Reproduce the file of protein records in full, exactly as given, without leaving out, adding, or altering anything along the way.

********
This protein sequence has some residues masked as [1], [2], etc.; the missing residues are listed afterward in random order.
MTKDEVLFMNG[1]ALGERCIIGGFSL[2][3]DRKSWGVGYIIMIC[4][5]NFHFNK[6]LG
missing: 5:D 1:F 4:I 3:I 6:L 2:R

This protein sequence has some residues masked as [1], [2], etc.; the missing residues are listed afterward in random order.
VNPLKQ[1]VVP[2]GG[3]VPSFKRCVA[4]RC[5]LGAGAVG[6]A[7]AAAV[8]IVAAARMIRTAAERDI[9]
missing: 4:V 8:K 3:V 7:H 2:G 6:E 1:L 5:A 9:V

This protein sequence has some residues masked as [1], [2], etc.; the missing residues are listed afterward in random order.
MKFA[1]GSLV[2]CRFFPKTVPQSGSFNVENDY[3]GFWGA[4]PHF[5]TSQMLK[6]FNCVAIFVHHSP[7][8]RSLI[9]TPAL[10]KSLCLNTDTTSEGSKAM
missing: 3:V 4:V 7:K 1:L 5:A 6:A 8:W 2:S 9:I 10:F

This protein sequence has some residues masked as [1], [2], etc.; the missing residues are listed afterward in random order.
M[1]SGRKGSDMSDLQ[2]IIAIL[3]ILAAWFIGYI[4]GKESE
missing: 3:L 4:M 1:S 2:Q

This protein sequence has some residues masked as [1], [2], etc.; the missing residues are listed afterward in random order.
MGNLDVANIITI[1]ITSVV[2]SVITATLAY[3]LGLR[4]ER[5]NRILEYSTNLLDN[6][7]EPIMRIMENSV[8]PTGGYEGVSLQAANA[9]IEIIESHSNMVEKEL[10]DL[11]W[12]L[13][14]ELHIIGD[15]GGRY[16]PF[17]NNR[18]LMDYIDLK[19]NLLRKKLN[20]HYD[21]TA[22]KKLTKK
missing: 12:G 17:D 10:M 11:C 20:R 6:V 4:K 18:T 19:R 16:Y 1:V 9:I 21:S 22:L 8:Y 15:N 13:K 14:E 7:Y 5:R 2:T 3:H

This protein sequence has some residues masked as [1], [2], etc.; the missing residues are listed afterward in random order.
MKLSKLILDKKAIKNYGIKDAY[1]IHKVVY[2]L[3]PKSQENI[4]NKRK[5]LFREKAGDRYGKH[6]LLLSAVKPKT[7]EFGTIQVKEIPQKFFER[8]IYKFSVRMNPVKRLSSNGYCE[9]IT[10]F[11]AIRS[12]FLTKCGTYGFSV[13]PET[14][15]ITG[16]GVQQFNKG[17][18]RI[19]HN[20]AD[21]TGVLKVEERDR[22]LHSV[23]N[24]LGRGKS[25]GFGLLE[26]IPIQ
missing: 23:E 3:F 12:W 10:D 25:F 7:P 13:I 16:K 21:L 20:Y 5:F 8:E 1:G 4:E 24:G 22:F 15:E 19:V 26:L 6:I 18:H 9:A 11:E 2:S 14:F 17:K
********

This protein sequence has some residues masked as [1], [2], etc.; the missing residues are listed afterward in random order.
MTKDEVLFMNG[1]ALGERCIIGGFSL[2][3]DRKSWGVGYIIMIC[4][5]NFHFNK[6]LG
missing: 5:D 1:F 4:I 3:I 6:L 2:R

This protein sequence has some residues masked as [1], [2], etc.; the missing residues are listed afterward in random order.
VNPLKQ[1]VVP[2]GG[3]VPSFKRCVA[4]RC[5]LGAGAVG[6]A[7]AAAV[8]IVAAARMIRTAAERDI[9]
missing: 4:V 8:K 3:V 7:H 2:G 6:E 1:L 5:A 9:V

This protein sequence has some residues masked as [1], [2], etc.; the missing residues are listed afterward in random order.
MKFA[1]GSLV[2]CRFFPKTVPQSGSFNVENDY[3]GFWGA[4]PHF[5]TSQMLK[6]FNCVAIFVHHSP[7][8]RSLI[9]TPAL[10]KSLCLNTDTTSEGSKAM
missing: 3:V 4:V 7:K 1:L 5:A 6:A 8:W 2:S 9:I 10:F

This protein sequence has some residues masked as [1], [2], etc.; the missing residues are listed afterward in random order.
M[1]SGRKGSDMSDLQ[2]IIAIL[3]ILAAWFIGYI[4]GKESE
missing: 3:L 4:M 1:S 2:Q

This protein sequence has some residues masked as [1], [2], etc.; the missing residues are listed afterward in random order.
MGNLDVANIITI[1]ITSVV[2]SVITATLAY[3]LGLR[4]ER[5]NRILEYSTNLLDN[6][7]EPIMRIMENSV[8]PTGGYEGVSLQAANA[9]IEIIESHSNMVEKEL[10]DL[11]W[12]L[13][14]ELHIIGD[15]GGRY[16]PF[17]NNR[18]LMDYIDLK[19]NLLRKKLN[20]HYD[21]TA[22]KKLTKK
missing: 12:G 17:D 10:M 11:C 20:R 6:V 4:K 18:T 19:R 16:Y 1:V 9:I 21:S 22:L 8:Y 15:N 13:K 14:E 7:Y 5:R 2:T 3:H

This protein sequence has some residues masked as [1], [2], etc.; the missing residues are listed afterward in random order.
MKLSKLILDKKAIKNYGIKDAY[1]IHKVVY[2]L[3]PKSQENI[4]NKRK[5]LFREKAGDRYGKH[6]LLLSAVKPKT[7]EFGTIQVKEIPQKFFER[8]IYKFSVRMNPVKRLSSNGYCE[9]IT[10]F[11]AIRS[12]FLTKCGTYGFSV[13]PET[14][15]ITG[16]GVQQFNKG[17][18]RI[19]HN[20]AD[21]TGVLKVEERDR[22]LHSV[23]N[24]LGRGKS[25]GFGLLE[26]IPIQ
missing: 23:E 3:F 12:W 10:D 25:F 7:P 13:I 16:K 21:L 20:Y 5:F 8:E 1:G 4:E 24:G 22:F 15:E 19:V 26:L 6:I 18:H 9:A 11:E 2:S 14:F 17:K